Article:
The Digg Community Has Spoken.

December 31, 2008

It seems the people of Digg want change.

danielrh9 makes is point in this article. 
Just as an exemplary anecdote, I’ve been a user on here for nearly three years now. I read digg on a casual basis further back than that prior to signing up. In the first two years after I joined, I submitted stuff fairly regularly. Maybe once or twice a week or so. In those two years, I think maybe three to four submissions made it to the front page. 

Back around February or March of this year, I submitted something I thought was pretty cool that had a decent chance of making the front page. I did it on break at work and checked digg when I got home to see how it did. The story made it to the front page allright, but it was a submission made after mine from MrBabyMan that used the same exact story with a slightly different URL.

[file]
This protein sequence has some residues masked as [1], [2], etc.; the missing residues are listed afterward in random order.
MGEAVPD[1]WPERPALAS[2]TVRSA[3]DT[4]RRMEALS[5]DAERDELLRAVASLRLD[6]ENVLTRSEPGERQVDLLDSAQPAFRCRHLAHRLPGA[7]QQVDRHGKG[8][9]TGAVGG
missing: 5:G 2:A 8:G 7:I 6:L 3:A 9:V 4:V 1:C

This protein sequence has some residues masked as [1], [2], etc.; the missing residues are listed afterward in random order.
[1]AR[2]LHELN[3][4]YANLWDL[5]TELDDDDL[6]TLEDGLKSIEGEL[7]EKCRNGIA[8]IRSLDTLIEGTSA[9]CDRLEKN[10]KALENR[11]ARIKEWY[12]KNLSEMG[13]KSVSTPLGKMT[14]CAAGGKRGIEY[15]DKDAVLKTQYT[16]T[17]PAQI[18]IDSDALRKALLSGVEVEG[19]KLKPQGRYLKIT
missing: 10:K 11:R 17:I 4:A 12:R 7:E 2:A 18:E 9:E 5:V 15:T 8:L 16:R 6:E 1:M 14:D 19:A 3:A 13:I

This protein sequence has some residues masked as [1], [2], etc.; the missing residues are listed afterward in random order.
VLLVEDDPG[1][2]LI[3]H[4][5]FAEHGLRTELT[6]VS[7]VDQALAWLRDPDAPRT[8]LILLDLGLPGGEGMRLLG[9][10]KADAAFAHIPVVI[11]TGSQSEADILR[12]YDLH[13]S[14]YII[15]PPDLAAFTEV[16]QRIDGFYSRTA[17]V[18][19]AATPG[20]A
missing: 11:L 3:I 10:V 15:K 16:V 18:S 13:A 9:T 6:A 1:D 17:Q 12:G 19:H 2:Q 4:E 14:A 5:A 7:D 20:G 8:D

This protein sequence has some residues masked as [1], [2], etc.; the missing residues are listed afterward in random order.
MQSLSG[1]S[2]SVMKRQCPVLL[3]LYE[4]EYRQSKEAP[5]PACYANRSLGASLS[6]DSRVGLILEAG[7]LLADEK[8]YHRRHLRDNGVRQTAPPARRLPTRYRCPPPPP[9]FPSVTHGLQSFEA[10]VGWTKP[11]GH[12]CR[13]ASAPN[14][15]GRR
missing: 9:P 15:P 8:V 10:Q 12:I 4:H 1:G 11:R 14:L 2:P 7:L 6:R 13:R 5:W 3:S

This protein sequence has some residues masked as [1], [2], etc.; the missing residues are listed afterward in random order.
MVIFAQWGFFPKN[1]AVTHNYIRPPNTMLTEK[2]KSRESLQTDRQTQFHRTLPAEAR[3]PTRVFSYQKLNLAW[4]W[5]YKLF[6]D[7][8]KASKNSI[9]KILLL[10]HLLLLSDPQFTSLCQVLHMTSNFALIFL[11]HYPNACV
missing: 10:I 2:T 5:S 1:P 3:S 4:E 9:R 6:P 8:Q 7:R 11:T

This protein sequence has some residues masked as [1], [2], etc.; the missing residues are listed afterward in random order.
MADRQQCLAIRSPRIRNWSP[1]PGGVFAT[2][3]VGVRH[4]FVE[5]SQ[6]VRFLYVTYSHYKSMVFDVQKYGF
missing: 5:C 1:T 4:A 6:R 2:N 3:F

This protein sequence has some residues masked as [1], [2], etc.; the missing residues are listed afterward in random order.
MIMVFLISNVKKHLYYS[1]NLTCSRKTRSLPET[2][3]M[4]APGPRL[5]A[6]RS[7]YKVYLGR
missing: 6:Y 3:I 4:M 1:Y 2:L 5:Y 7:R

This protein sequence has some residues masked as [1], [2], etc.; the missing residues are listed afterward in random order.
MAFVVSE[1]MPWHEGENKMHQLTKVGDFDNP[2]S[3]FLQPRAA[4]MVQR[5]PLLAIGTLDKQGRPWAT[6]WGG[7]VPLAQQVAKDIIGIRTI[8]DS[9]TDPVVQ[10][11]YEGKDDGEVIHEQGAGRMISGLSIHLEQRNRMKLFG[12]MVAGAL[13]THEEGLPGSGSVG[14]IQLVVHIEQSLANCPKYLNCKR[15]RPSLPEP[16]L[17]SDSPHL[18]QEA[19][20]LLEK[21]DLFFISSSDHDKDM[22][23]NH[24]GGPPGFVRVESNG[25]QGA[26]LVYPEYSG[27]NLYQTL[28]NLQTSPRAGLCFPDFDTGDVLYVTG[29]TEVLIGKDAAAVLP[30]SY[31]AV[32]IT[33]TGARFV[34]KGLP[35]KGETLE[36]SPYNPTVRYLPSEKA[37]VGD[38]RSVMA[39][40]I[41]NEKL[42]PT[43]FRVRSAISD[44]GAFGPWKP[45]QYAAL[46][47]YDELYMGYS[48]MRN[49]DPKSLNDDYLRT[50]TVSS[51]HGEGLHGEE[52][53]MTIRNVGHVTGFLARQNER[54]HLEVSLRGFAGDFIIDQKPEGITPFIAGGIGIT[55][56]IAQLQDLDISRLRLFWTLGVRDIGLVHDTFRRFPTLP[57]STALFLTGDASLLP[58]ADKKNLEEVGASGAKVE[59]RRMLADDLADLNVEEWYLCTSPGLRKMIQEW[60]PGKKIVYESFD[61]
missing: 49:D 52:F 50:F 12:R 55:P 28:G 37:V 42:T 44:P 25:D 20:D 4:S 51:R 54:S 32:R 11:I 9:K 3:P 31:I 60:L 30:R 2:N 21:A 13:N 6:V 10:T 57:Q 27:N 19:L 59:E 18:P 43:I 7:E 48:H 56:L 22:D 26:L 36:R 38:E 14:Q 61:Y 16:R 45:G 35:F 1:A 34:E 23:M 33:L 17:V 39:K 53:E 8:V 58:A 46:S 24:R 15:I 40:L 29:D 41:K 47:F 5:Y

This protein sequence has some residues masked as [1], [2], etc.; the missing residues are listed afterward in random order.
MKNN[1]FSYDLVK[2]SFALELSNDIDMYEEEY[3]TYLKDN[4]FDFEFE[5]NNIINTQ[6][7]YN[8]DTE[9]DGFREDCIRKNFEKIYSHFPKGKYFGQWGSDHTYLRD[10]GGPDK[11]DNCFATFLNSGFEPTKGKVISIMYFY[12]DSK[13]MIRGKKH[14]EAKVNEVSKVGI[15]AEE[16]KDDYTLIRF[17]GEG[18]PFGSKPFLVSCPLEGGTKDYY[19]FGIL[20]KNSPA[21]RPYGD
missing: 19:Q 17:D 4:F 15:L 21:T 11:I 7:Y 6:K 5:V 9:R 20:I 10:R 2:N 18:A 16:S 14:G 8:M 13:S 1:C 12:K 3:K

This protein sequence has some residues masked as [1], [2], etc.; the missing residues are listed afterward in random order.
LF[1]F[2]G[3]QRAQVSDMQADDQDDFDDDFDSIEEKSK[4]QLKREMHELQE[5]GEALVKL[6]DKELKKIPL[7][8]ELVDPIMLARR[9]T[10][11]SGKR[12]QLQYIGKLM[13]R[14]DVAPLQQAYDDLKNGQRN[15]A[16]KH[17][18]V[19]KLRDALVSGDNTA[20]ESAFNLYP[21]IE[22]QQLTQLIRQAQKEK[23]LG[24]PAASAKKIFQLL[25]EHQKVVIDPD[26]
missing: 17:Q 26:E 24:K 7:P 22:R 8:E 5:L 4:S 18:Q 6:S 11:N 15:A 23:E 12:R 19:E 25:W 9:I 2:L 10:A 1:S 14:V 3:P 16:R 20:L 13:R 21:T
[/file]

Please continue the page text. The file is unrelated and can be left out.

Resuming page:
I realized there was no point. 

If a long time user has stopped submiting articles then where is the motivation for new people to add stuff to digg? Speaking as a new user, I can confirm that with few friends on digg you will find your submissions get very few diggs. It seems that with few friends you get little exposure.

Well, people have had enough, the evidence being quite clear – 

Kevin Rose admits that Digg has flaws but urges us to keep Digging stuff while the team releases fixes and new features.  Lets hope they sort the balance out otherwise, I dare say, people might start leaving Digg.


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